If I wanted best in class, I knew that I needed somebody best in class to come in and train my people.
Ryan Longfield, Chief Revenue Officer, Gong
A Sandler client reveals his quest to become best in class and what he’s found to be the key...
-Ryan Longfield, Chief Revenue Officer, Gong--the number one revenue intelligence platform for remote sales teams.
I’d been the Chief Revenue Officer for only a few months. We had about 10 sales reps and we were trying to bring on another 40 or so over the course of the year. The main objective at the time was to make sure that we were able to take this game changing product to market where our clients love buying from us.
Our solution is revenue intelligence. It tells you what's going on with your people that is making them successful. The first evidence that our technology works is how our prospects experience our salespeople. It's kind of unique in that: to have best in class salespeople going out there and selling in a way that prospects are then saying, “I want my people to sell like yours,” is evidence that our technology works.
We had some great success within SMB and mid-market, but we really wanted to see can we repeat that as we add, you know 4x the bodies in the segments that are working, and then in the segments that we haven't tested yet, namely enterprise and strategic accounts, could we crack the code on those before having a bunch of cycles that were wasted?
We needed to set a baseline foundational knowledge of sales methodology with a common vernacular and to establish a sales playbook.
For a lot of sales leaders, you ask, “what's your job?” and they say it's to hit sales numbers. I do not consider that my job. I consider my job to build a predictable revenue machine in which we're creating raving fans as customers. So, yeah, that's far beyond just hitting short term revenue goals.
I was skeptical about bringing in any kind of sales training team. Training can be like a great intellectual exercise that doesn't show up outside of the classroom. I may think I know how to do something because I know the concept in my head, but it doesn't actually show up in my day to day.
I think most of my skepticism was hovering around, are my people actually going to embrace this? Is it going to show up in their conversations in a way that's, that's moving the needle? And is this representing us in the way that we want to?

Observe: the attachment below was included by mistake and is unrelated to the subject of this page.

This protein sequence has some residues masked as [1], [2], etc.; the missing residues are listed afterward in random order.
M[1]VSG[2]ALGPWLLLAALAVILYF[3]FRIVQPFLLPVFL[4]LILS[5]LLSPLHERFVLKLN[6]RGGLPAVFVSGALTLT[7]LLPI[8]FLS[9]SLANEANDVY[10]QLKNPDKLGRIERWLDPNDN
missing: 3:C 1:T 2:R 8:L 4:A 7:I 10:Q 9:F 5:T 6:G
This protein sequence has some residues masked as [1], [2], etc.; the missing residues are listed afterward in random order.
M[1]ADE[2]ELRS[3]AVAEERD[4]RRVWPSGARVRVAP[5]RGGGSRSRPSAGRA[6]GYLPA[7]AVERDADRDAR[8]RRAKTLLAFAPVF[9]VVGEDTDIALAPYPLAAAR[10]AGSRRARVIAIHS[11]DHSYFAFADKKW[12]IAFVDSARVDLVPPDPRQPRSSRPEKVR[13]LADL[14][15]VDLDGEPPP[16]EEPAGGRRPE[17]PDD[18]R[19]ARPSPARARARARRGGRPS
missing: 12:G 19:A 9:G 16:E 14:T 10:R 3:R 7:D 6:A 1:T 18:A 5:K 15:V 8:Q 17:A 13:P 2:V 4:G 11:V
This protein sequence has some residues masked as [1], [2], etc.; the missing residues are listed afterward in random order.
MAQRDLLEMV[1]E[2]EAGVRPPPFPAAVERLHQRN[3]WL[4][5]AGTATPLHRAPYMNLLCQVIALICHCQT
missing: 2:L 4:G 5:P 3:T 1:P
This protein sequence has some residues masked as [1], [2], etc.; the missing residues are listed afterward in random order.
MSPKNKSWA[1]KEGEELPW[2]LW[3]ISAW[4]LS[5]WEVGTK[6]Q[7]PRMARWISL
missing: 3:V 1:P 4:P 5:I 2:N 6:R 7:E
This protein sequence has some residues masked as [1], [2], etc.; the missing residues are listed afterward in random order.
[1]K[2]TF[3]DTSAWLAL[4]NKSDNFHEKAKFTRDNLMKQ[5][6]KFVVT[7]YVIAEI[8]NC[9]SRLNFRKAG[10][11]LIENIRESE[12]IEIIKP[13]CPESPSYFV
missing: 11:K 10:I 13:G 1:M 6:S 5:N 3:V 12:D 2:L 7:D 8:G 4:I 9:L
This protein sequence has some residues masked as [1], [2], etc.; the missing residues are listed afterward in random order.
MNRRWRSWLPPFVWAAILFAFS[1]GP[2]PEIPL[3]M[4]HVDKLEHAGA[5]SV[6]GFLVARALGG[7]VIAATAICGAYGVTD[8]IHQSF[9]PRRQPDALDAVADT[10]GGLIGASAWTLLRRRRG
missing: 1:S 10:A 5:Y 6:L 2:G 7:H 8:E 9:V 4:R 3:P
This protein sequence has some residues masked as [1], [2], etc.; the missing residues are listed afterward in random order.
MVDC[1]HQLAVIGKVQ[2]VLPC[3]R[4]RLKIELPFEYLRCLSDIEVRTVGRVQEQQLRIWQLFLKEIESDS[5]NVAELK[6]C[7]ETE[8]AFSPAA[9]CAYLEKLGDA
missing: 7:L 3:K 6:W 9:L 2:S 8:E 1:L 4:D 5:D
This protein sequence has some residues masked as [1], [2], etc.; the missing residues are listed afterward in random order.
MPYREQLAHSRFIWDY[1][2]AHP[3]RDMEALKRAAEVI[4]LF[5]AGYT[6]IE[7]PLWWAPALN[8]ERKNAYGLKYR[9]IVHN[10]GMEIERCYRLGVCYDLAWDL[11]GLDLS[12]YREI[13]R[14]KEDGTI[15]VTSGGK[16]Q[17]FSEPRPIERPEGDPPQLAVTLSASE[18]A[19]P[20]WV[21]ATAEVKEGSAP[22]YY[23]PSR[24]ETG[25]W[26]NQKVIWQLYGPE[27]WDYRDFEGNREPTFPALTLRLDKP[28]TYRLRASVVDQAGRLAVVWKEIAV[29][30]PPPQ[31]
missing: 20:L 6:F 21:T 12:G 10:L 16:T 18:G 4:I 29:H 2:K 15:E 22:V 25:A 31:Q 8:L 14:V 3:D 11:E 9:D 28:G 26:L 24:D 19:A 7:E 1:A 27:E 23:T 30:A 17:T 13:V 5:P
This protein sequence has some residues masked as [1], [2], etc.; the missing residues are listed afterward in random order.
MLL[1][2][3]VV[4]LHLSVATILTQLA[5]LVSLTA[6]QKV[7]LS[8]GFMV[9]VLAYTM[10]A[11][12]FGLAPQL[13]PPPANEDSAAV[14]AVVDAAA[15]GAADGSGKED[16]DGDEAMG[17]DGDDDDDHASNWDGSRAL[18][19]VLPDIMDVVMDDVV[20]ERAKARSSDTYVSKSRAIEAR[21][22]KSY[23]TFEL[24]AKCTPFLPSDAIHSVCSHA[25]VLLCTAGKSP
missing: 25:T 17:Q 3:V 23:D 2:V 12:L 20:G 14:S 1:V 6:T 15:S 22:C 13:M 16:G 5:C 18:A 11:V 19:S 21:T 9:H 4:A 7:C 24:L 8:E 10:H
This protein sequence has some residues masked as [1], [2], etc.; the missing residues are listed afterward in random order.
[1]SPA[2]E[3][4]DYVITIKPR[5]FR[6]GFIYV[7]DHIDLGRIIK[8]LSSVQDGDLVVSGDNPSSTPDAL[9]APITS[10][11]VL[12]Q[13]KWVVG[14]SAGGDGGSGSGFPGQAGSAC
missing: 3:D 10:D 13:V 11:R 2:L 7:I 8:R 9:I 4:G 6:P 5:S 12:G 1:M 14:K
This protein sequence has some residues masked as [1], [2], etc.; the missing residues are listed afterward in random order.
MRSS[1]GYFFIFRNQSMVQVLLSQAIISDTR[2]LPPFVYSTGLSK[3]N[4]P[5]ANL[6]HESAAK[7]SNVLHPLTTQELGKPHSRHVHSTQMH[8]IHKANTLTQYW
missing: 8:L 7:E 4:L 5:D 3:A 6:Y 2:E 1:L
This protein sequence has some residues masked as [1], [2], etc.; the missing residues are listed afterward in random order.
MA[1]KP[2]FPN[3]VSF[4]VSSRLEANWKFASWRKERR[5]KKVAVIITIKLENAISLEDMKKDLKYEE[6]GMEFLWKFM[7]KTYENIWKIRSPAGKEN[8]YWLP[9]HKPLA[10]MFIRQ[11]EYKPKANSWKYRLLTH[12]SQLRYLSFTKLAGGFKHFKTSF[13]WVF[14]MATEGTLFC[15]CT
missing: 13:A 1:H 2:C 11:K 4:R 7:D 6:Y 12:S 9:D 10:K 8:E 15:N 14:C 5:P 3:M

If I wanted best in class, I knew that I needed somebody best in class to come in and train my people. I was very conscious of which kind of training company I partnered up with. As I explored the various ones out there, I always left conversations with Sandler feeling like it was extremely compelling, and I didn't mind any of it. And that's rare in sales.
The reason I brought Sandler in is I'm aspiring to build a best in class sales organization where our clients love buying from us. And when we speak, it's spoken with conviction. So I wasn’t buying out of a piece of pain--I was buying out of a place of productivity.
Sandler felt like a real-life real conversation, not being trained to be a salesperson. One thing I really appreciated was a very consultative approach. There was a lot of time spent upfront thinking about what I'm trying to accomplish--not just doing the same thing that they've done, I'm sure, hundreds and hundreds of times, but thinking about the way that I want that to show up within the context of my sales process, and then adapting the methodology to connect to those elements. I think that's why it was so successful at the end of the day.
Another of the things I think has created a lot of success in our organization is partnering with Sandler for coaching around reinforcement. For any team, if you bring them in for a training event and then leave the building, it's not going to be all that successful.
I've certainly gotten more compliments from our prospects where they say, “Hey, the reason we bought your solution is because of the experience that we had with your salespeople.” Our CEO is able to take a close look at what people are doing and I think he feels really proud about how we're represented in the market.
You know, for me, sales is so wonderful because what it really is, is all about human influence. And influence is not something that you can just demand of somebody, it's something that they give you. What Sandler has helped us do as far as that dynamic is it's helped create an environment of trust, where people give us influence. Once you have that influence, then you can really move your prospects toward something that ultimately is going to benefit them as a business.
It's not just about hitting revenue goals. You can do that in all the wrong ways, and you're still going to hit your targets, but that’s a short term revenue win, and it's not going to be sustainable for the future. The reason Sandler is so instrumental is the way it affects the people who are representing your organization to the most important people interacting with your product, hopefully for years to come. If your company's going to be successful there better be a great introduction into who you are as a company through the way that you sell.
There is no arrived. As soon as you've arrived with your sales organization, you've reached apathy and you're going to lose your market. Of course, you want the best in class - what else would you be aspiring to? And if you're not training your people, you don't have a shot in the world to do that.